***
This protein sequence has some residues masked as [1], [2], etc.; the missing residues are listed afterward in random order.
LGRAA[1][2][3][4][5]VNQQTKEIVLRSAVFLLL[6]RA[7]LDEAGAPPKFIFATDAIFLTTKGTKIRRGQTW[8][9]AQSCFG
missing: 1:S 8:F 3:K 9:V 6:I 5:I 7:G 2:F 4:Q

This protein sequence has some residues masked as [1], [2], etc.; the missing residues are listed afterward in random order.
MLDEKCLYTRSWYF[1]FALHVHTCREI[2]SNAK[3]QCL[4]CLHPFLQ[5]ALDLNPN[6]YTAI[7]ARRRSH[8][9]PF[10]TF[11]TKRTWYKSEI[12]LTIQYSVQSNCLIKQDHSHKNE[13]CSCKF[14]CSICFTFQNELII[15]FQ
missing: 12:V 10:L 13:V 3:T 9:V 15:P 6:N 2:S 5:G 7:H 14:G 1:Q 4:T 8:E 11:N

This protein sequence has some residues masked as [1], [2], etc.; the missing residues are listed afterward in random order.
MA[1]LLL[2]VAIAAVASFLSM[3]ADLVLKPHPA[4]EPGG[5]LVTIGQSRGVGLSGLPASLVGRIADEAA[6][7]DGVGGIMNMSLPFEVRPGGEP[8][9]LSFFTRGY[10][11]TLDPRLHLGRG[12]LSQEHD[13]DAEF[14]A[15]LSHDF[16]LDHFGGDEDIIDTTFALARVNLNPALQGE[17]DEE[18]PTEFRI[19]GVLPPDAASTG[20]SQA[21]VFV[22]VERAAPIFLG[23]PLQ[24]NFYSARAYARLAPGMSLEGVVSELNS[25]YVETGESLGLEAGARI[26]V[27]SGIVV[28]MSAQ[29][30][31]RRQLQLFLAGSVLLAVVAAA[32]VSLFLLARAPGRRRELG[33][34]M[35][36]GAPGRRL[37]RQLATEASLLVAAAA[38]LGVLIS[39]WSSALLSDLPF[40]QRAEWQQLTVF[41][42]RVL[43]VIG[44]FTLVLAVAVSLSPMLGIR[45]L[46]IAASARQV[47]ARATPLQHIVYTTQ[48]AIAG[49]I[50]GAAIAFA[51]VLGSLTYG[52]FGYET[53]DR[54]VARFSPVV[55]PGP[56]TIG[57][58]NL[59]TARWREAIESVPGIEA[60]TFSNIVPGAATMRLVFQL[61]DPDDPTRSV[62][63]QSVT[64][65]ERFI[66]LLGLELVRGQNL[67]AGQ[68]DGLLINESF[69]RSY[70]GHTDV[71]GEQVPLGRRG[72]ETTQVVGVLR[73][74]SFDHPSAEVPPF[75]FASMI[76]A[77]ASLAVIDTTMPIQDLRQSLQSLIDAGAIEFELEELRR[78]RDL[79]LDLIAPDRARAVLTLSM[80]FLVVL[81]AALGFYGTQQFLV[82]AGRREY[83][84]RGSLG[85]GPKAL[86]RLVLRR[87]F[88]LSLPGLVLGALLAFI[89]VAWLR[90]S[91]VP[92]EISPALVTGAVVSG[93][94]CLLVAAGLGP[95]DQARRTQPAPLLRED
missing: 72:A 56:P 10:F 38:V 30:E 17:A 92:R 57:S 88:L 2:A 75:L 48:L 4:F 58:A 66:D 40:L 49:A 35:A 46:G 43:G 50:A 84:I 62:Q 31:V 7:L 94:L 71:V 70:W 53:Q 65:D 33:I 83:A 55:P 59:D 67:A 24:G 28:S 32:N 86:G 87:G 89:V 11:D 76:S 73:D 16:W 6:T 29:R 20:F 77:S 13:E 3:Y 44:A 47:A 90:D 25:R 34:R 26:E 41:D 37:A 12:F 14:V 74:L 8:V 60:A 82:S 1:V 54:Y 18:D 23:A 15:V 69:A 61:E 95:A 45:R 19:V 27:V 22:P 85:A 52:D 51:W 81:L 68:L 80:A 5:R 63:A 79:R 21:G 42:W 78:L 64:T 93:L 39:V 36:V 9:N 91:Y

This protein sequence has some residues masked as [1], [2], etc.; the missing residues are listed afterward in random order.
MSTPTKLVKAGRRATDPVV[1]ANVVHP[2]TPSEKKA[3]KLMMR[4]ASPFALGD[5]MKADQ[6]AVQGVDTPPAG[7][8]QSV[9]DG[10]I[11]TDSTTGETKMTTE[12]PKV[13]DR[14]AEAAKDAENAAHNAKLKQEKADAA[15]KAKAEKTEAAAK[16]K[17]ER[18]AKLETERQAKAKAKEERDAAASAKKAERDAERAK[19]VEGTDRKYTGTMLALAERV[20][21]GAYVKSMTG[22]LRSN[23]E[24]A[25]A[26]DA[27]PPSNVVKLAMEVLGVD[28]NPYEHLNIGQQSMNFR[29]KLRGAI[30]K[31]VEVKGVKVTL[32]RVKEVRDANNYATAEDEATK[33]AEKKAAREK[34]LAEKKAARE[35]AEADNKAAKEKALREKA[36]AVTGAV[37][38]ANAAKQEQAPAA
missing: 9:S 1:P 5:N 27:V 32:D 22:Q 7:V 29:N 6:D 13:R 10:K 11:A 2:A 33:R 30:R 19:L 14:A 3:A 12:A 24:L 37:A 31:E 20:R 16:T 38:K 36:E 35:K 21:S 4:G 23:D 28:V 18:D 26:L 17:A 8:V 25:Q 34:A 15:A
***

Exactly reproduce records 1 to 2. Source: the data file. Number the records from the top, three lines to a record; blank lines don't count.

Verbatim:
This protein sequence has some residues masked as [1], [2], etc.; the missing residues are listed afterward in random order.
LGRAA[1][2][3][4][5]VNQQTKEIVLRSAVFLLL[6]RA[7]LDEAGAPPKFIFATDAIFLTTKGTKIRRGQTW[8][9]AQSCFG
missing: 1:S 8:F 3:K 9:V 6:I 5:I 7:G 2:F 4:Q

This protein sequence has some residues masked as [1], [2], etc.; the missing residues are listed afterward in random order.
MLDEKCLYTRSWYF[1]FALHVHTCREI[2]SNAK[3]QCL[4]CLHPFLQ[5]ALDLNPN[6]YTAI[7]ARRRSH[8][9]PF[10]TF[11]TKRTWYKSEI[12]LTIQYSVQSNCLIKQDHSHKNE[13]CSCKF[14]CSICFTFQNELII[15]FQ
missing: 12:V 10:L 13:V 3:T 9:V 15:P 6:N 2:S 5:G 7:H 14:G 1:Q 4:T 8:E 11:N